Fragmented leadership and poor planning is crippling attempts to shake-up Scotland’s health and social care services, the public spending watchdog has said.
Audit Scotland warned today that the current system is “unsustainable” and ambitious changes are not moving quickly enough to cope with soaring numbers of older people with complex health needs, and an ageing GP workforce. A clear plan on how to achieve the Scottish Government’s 2020 vision, where more people will be cared for at home, must be produced by the year end, the report said.
This is the second time the watchdog has spoken out in three months, raising concerns in December over £8 billion plans for health and social care integration due to start from 1 April.
Medics said health and social care services were facing a “perfect storm” due to budget cuts and rising demand.
Auditor General Caroline Gardner said: “An ambitious vision can be a catalyst for change but, without a clear and detailed plan of action, there’s a risk that ambition is overtaken by circumstances. Current health and social care models are unsustainable but with the right services in place, many people could avoid unnecessary admissions to hospital, or be discharged more quickly.”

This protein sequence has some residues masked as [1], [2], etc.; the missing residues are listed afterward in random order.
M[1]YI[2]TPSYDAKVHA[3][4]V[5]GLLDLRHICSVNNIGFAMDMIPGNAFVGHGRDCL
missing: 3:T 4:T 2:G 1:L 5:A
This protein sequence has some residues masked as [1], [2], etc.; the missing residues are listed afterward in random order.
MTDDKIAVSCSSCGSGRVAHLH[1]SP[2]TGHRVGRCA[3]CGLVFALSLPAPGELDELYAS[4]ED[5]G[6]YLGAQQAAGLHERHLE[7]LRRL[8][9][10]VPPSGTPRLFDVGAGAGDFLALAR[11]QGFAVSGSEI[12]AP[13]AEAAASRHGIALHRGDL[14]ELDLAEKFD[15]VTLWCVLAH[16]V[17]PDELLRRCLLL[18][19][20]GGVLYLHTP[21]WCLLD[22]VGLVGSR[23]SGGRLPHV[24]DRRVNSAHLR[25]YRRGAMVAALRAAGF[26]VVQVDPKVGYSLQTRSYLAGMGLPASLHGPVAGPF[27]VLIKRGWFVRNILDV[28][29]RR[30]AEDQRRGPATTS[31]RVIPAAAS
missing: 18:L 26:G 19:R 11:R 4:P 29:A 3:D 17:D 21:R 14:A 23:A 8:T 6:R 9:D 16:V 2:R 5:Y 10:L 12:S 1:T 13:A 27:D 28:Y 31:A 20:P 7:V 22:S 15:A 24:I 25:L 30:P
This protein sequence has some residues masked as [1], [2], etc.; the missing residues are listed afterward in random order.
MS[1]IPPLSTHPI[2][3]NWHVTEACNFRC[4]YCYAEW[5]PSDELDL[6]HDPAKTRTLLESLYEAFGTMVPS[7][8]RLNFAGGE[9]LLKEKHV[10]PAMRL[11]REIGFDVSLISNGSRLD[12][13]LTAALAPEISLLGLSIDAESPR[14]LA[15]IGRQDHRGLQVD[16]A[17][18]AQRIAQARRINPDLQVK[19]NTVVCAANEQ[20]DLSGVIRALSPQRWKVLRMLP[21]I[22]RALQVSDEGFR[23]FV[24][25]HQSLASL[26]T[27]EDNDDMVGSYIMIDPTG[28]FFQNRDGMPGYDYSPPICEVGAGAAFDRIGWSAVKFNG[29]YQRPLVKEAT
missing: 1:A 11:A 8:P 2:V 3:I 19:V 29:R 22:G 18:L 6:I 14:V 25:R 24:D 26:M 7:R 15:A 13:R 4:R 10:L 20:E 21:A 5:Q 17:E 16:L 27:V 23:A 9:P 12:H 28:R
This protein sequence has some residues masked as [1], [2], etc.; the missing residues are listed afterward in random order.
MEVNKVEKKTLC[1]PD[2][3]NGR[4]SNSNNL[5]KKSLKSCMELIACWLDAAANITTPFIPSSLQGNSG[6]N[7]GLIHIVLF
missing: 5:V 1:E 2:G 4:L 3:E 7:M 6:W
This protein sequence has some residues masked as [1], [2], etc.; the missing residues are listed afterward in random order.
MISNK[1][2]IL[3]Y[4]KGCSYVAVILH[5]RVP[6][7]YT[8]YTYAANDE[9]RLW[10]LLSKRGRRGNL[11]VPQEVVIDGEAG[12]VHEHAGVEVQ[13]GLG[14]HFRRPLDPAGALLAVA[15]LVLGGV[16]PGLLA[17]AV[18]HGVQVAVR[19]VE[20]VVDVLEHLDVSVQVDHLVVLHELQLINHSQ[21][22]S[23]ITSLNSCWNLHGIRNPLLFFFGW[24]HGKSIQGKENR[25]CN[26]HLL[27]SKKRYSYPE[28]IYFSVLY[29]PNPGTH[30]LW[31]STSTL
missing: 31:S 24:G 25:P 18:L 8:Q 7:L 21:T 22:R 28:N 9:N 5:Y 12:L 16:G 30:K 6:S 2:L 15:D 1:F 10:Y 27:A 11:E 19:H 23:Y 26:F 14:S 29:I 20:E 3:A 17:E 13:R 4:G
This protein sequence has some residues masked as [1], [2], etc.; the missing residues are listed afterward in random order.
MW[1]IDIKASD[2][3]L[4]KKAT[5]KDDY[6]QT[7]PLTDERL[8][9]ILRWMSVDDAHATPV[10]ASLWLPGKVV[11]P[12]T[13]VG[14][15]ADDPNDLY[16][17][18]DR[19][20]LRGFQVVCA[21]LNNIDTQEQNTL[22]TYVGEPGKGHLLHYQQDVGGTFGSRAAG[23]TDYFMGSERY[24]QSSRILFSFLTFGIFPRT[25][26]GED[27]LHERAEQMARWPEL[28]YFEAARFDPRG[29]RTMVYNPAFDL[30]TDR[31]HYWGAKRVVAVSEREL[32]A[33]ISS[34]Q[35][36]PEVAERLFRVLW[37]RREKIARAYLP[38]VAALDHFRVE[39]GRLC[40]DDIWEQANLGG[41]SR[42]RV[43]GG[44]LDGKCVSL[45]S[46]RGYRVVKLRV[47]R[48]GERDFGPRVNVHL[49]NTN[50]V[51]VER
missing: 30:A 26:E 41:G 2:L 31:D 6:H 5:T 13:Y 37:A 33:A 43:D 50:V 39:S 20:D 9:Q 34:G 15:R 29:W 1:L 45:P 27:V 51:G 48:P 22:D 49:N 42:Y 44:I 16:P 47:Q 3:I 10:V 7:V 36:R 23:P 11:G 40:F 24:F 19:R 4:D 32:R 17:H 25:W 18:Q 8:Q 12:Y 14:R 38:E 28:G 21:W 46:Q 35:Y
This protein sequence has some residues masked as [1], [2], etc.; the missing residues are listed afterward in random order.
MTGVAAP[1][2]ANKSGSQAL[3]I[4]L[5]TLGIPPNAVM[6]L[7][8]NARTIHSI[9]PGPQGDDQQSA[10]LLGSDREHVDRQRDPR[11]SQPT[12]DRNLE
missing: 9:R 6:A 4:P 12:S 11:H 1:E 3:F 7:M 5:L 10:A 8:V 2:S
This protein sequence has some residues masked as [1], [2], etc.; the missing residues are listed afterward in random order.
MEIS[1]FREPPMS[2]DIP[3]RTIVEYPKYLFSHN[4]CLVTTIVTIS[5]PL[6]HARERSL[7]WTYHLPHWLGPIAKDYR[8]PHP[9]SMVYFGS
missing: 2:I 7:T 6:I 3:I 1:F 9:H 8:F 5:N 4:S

The health budget decreased by 0.6 per cent in real terms between 2010-11 and 2014-15 to £11.85 billion while overall funding for councils decreased by 5.9 per cent in real terms to £10.8 billion, the report said.
Shifting resources into community services has stalled with hospitals continuing to consume more than half of the available money, warned Theresa Fyffe, Royal College of Nursing Scotland director.
She said: “The whole system is creaking at the seams, with real-time budget cuts and increasing demand creating a perfect storm in health and social care services.
“Transformational change needed to ensure services are sustainable is not happening nearly fast enough.”
Liberal Democrat health spokesman Jim Hume said: “The current system is unsustainable and there is no sign that the SNP recognise the scale of the challenges that we are facing.”
Health secretary Shona Robison said: “We recognise Scotland’s health and social care services are facing new demands – that is exactly why we’re integrating adult health and care so that everyone gets the care they need, in the right place, at the right time.
“We do not believe the report fully takes into account the further £250 million investment we have made in our 2016-17 budget for health and social care partnerships.”